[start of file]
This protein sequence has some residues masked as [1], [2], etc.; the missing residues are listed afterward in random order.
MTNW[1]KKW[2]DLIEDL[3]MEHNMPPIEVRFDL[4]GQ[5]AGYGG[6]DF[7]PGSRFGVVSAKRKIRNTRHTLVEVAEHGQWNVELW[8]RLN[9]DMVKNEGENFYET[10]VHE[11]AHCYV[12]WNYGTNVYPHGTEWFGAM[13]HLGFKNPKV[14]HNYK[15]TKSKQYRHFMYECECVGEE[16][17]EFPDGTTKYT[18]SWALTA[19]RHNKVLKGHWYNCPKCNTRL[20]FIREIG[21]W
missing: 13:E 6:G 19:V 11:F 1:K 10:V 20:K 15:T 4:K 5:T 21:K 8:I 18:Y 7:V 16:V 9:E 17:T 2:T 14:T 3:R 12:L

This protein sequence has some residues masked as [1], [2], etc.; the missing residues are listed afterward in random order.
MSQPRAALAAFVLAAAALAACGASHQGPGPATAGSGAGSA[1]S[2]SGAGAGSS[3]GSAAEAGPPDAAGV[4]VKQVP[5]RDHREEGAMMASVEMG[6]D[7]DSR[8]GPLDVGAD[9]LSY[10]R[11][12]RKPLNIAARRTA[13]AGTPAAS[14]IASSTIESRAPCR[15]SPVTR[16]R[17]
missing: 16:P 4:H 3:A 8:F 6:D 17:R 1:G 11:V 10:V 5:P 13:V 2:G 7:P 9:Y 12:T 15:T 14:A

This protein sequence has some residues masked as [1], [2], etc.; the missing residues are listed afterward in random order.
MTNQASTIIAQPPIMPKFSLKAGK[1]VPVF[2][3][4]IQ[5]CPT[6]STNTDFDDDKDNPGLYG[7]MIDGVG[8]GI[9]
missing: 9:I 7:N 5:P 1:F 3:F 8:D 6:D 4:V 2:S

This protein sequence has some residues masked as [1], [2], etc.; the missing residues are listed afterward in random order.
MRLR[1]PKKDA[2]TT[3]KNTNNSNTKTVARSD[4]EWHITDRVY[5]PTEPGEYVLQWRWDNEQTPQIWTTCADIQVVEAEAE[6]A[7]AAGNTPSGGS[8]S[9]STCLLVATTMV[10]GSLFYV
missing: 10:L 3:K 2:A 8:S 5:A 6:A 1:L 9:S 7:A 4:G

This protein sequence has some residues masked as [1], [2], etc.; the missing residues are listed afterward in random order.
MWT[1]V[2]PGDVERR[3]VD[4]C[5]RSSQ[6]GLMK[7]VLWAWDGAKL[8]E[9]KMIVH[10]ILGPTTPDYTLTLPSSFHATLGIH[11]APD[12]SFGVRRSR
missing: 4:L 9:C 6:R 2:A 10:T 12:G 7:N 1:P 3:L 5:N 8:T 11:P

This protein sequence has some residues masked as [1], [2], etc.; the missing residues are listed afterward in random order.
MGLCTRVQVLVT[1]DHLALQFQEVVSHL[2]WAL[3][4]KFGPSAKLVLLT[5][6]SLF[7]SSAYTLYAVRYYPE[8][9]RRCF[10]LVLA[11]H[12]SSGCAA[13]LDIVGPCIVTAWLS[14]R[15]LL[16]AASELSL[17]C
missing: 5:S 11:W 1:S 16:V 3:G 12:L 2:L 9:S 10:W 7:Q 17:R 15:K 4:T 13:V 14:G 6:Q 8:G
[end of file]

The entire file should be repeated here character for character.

This protein sequence has some residues masked as [1], [2], etc.; the missing residues are listed afterward in random order.
MTNW[1]KKW[2]DLIEDL[3]MEHNMPPIEVRFDL[4]GQ[5]AGYGG[6]DF[7]PGSRFGVVSAKRKIRNTRHTLVEVAEHGQWNVELW[8]RLN[9]DMVKNEGENFYET[10]VHE[11]AHCYV[12]WNYGTNVYPHGTEWFGAM[13]HLGFKNPKV[14]HNYK[15]TKSKQYRHFMYECECVGEE[16][17]EFPDGTTKYT[18]SWALTA[19]RHNKVLKGHWYNCPKCNTRL[20]FIREIG[21]W
missing: 13:E 6:G 19:V 11:F 1:K 10:V 20:K 15:T 4:K 5:T 21:K 8:I 18:Y 7:V 16:V 9:E 17:T 2:T 14:T 3:R 12:L

This protein sequence has some residues masked as [1], [2], etc.; the missing residues are listed afterward in random order.
MSQPRAALAAFVLAAAALAACGASHQGPGPATAGSGAGSA[1]S[2]SGAGAGSS[3]GSAAEAGPPDAAGV[4]VKQVP[5]RDHREEGAMMASVEMG[6]D[7]DSR[8]GPLDVGAD[9]LSY[10]R[11][12]RKPLNIAARRTA[13]AGTPAAS[14]IASSTIESRAPCR[15]SPVTR[16]R[17]
missing: 16:P 4:H 3:A 8:F 6:D 17:R 1:G 11:V 10:V 5:P 13:V 2:G 7:P 9:Y 12:T 15:T 14:A

This protein sequence has some residues masked as [1], [2], etc.; the missing residues are listed afterward in random order.
MTNQASTIIAQPPIMPKFSLKAGK[1]VPVF[2][3][4]IQ[5]CPT[6]STNTDFDDDKDNPGLYG[7]MIDGVG[8]GI[9]
missing: 9:I 7:N 5:P 1:F 3:F 8:D 6:D 4:V 2:S

This protein sequence has some residues masked as [1], [2], etc.; the missing residues are listed afterward in random order.
MRLR[1]PKKDA[2]TT[3]KNTNNSNTKTVARSD[4]EWHITDRVY[5]PTEPGEYVLQWRWDNEQTPQIWTTCADIQVVEAEAE[6]A[7]AAGNTPSGGS[8]S[9]STCLLVATTMV[10]GSLFYV
missing: 10:L 3:K 2:A 8:S 5:A 6:A 1:L 9:S 7:A 4:G

This protein sequence has some residues masked as [1], [2], etc.; the missing residues are listed afterward in random order.
MWT[1]V[2]PGDVERR[3]VD[4]C[5]RSSQ[6]GLMK[7]VLWAWDGAKL[8]E[9]KMIVH[10]ILGPTTPDYTLTLPSSFHATLGIH[11]APD[12]SFGVRRSR
missing: 4:L 9:C 6:R 2:A 10:T 12:G 7:N 1:P 3:L 5:N 8:T 11:P

This protein sequence has some residues masked as [1], [2], etc.; the missing residues are listed afterward in random order.
MGLCTRVQVLVT[1]DHLALQFQEVVSHL[2]WAL[3][4]KFGPSAKLVLLT[5][6]SLF[7]SSAYTLYAVRYYPE[8][9]RRCF[10]LVLA[11]H[12]SSGCAA[13]LDIVGPCIVTAWLS[14]R[15]LL[16]AASELSL[17]C
missing: 5:S 11:W 1:S 16:V 3:G 12:L 2:L 9:S 10:W 7:Q 17:R 15:K 4:T 13:V 14:G 6:Q 8:G